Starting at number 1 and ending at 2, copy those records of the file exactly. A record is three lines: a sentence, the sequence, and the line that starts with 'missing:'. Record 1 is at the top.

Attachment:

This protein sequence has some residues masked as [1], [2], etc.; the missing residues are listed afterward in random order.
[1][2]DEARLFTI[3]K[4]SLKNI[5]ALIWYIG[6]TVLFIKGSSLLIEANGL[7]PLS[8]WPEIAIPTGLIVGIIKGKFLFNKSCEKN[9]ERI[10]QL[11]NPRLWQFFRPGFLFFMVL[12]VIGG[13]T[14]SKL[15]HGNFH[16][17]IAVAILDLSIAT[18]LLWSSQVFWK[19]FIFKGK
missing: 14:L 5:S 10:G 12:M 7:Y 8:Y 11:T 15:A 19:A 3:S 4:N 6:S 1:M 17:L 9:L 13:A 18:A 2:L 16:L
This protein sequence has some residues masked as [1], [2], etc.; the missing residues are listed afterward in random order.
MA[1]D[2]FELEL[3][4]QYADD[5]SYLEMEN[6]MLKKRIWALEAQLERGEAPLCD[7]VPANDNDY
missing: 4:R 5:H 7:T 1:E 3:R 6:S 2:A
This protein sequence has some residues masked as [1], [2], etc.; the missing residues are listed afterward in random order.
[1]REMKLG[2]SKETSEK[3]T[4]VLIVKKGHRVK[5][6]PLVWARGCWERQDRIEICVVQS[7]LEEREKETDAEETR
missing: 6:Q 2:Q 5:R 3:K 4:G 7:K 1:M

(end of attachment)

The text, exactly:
This protein sequence has some residues masked as [1], [2], etc.; the missing residues are listed afterward in random order.
[1][2]DEARLFTI[3]K[4]SLKNI[5]ALIWYIG[6]TVLFIKGSSLLIEANGL[7]PLS[8]WPEIAIPTGLIVGIIKGKFLFNKSCEKN[9]ERI[10]QL[11]NPRLWQFFRPGFLFFMVL[12]VIGG[13]T[14]SKL[15]HGNFH[16][17]IAVAILDLSIAT[18]LLWSSQVFWK[19]FIFKGK
missing: 14:L 5:S 10:G 12:M 7:Y 8:Y 11:T 15:A 19:A 3:S 4:N 6:S 1:M 17:L 9:L 13:A 18:A 2:L 16:L
This protein sequence has some residues masked as [1], [2], etc.; the missing residues are listed afterward in random order.
MA[1]D[2]FELEL[3][4]QYADD[5]SYLEMEN[6]MLKKRIWALEAQLERGEAPLCD[7]VPANDNDY
missing: 4:R 5:H 7:T 1:E 3:R 6:S 2:A